In October 2018, Marubeni invested in Acellent Technologies, a Silicon Valley company that designs, develops, and sells SHM systems. The company offers integrated products: sensors, data-acquisition hardware, and intelligent software using diagnostic algorithms. “It’s a complete IoT (Internet of Things) solution,” says Irene Li, president and CEO of the company. “We can monitor critical structures from anywhere, anytime—this is something very important for the future of AI.”
Acellent’s SHM system automatically and constantly monitors the health and manages the life cycle of metal and composite materials, such as carbon fiber reinforced plastic, a material commonly used in automobiles and airplanes. Types of damage it can identify include fatigue cracks, corrosion, delamination, de-bonding and impact damage as well as bolt loosening. It can also predict how much longer the structure will survive given the current loading, operating, and environmental conditions.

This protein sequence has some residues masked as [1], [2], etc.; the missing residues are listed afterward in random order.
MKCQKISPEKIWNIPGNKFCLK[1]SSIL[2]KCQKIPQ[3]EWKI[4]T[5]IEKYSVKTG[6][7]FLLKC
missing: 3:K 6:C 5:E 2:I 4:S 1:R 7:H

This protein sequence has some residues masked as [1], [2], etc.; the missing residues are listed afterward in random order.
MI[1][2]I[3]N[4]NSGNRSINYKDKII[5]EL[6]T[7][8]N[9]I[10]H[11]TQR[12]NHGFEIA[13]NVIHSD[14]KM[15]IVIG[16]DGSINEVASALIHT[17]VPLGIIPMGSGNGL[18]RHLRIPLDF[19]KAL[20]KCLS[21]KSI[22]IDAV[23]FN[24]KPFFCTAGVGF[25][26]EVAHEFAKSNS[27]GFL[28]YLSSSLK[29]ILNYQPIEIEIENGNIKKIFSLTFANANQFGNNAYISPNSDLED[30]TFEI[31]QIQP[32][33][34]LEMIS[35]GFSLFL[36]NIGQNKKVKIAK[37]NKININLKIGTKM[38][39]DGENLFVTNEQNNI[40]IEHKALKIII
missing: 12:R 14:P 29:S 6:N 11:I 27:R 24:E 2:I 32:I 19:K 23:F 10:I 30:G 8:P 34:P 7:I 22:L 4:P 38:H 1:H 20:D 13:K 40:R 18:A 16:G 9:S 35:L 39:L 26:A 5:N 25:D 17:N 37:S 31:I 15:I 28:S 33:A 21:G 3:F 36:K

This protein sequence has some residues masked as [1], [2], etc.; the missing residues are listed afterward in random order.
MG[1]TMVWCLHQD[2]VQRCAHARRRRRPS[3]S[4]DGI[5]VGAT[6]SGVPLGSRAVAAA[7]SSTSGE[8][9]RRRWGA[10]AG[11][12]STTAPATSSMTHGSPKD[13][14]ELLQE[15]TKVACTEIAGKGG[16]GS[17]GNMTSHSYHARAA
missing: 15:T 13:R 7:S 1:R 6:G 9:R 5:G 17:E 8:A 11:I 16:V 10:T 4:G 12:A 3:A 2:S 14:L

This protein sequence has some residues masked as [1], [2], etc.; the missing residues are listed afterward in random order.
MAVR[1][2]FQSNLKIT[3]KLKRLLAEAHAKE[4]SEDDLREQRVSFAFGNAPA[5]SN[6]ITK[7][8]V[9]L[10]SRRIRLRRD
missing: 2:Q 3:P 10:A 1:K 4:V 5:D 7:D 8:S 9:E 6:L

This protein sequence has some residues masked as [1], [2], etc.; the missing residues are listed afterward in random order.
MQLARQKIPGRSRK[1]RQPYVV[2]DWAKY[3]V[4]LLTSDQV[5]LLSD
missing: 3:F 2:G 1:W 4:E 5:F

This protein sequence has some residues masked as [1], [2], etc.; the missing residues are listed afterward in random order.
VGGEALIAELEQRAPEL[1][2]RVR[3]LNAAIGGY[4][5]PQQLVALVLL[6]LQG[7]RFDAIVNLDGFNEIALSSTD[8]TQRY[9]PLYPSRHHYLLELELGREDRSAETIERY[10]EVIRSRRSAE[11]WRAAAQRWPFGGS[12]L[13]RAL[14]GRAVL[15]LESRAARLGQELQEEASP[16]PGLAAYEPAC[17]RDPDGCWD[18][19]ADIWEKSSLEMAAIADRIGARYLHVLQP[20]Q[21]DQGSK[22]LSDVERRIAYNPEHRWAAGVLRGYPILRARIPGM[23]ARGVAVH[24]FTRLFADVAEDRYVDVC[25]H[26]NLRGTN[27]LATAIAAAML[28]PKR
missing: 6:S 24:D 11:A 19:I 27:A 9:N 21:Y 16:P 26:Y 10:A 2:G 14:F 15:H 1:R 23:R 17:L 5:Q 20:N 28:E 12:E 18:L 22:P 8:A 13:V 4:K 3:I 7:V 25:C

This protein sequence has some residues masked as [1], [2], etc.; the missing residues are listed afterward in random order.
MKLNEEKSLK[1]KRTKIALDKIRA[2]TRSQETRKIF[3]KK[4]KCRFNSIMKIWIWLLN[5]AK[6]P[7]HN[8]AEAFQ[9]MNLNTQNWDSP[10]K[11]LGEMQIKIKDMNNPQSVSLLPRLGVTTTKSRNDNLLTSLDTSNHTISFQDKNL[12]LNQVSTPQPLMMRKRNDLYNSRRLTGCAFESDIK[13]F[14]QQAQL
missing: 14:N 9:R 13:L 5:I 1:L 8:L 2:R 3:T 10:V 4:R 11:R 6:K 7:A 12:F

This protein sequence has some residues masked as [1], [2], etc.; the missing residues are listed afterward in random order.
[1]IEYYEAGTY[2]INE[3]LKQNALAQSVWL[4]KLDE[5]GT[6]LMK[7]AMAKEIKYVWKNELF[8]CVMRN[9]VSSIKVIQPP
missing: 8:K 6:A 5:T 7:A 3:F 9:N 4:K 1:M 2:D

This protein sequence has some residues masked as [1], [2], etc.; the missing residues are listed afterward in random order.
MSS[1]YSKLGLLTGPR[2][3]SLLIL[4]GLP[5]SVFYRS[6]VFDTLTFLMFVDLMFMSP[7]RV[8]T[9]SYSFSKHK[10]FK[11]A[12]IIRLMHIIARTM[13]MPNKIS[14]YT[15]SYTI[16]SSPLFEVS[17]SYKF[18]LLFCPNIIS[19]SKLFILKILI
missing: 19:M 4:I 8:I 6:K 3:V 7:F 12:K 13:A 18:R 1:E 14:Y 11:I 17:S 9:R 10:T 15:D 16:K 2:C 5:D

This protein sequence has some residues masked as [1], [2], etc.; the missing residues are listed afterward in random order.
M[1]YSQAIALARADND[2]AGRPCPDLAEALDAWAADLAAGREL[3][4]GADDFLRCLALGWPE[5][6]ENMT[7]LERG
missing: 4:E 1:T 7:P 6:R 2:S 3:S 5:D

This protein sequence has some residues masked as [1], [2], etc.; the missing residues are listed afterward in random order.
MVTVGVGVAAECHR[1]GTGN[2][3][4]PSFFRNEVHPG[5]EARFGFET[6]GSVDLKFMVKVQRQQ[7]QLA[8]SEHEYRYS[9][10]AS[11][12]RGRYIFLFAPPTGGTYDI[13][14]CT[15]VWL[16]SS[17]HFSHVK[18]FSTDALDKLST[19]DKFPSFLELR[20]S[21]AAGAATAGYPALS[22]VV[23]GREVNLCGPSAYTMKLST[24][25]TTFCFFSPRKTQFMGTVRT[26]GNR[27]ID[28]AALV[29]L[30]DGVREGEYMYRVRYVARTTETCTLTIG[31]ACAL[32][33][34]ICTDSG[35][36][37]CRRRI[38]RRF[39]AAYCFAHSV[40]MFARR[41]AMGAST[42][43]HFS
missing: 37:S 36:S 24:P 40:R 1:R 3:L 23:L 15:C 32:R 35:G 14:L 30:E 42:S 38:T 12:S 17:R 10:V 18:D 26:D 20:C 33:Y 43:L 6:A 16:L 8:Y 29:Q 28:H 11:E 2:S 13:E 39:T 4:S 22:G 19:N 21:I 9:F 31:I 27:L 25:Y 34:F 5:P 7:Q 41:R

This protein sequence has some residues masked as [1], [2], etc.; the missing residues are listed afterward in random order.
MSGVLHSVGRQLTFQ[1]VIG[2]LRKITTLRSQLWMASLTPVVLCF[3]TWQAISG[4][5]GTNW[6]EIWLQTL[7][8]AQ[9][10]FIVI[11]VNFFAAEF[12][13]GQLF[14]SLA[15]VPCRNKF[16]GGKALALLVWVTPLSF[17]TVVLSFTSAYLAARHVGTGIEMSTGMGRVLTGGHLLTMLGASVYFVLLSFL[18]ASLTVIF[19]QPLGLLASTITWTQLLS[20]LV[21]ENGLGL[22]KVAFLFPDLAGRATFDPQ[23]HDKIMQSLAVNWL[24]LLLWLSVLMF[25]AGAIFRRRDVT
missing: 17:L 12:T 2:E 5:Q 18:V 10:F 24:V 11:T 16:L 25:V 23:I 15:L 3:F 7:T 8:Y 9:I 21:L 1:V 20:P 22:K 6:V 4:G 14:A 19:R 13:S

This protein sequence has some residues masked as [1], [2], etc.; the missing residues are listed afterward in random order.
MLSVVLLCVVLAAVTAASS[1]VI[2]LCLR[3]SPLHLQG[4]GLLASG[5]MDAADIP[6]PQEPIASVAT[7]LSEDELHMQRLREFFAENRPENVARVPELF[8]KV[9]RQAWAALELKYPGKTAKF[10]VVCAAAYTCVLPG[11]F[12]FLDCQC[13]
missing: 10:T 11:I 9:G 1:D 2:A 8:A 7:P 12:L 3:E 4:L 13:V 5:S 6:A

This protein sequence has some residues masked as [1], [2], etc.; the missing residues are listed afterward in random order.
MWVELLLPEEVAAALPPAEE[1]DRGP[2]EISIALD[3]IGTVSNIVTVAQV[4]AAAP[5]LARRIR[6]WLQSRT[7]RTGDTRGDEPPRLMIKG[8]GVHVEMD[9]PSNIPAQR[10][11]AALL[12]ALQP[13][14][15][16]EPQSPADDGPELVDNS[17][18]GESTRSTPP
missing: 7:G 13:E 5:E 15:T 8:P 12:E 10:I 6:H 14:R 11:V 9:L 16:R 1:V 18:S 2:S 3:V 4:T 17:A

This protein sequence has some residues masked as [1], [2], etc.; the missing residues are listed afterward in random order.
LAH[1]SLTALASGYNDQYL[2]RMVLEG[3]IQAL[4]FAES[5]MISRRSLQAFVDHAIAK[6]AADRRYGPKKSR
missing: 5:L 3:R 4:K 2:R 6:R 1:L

Many companies are eagerly exploring applications for this cutting-edge SHM technology, and one such application is in helicopters. Vibrations due to the constantly spinning rotor blade cause fatigue cracks which can occur both in visible areas and in areas that are harder to access. Acellent’s on-board SHM system transmits sensor data to cloud services for storage, allowing operators to monitor the integrity of their helicopters from anywhere in the world.
Just like humans, all structures age over time. They are also subject to mishandling by their human operators, which can cause damage. Under conventional schedule-based maintenance, inspections are planned and periodic. Some operators perform frequent inspections while others need to disassemble their structures to investigate the damage. Yet, the timing can be tricky: too late and serious damage already exists, too early and the operator incurs avoidable costs of performing an unnecessary inspection. It also creates downtime and lost revenue; during these inspections, operators need to stop their services or production lines, which can hurt their businesses.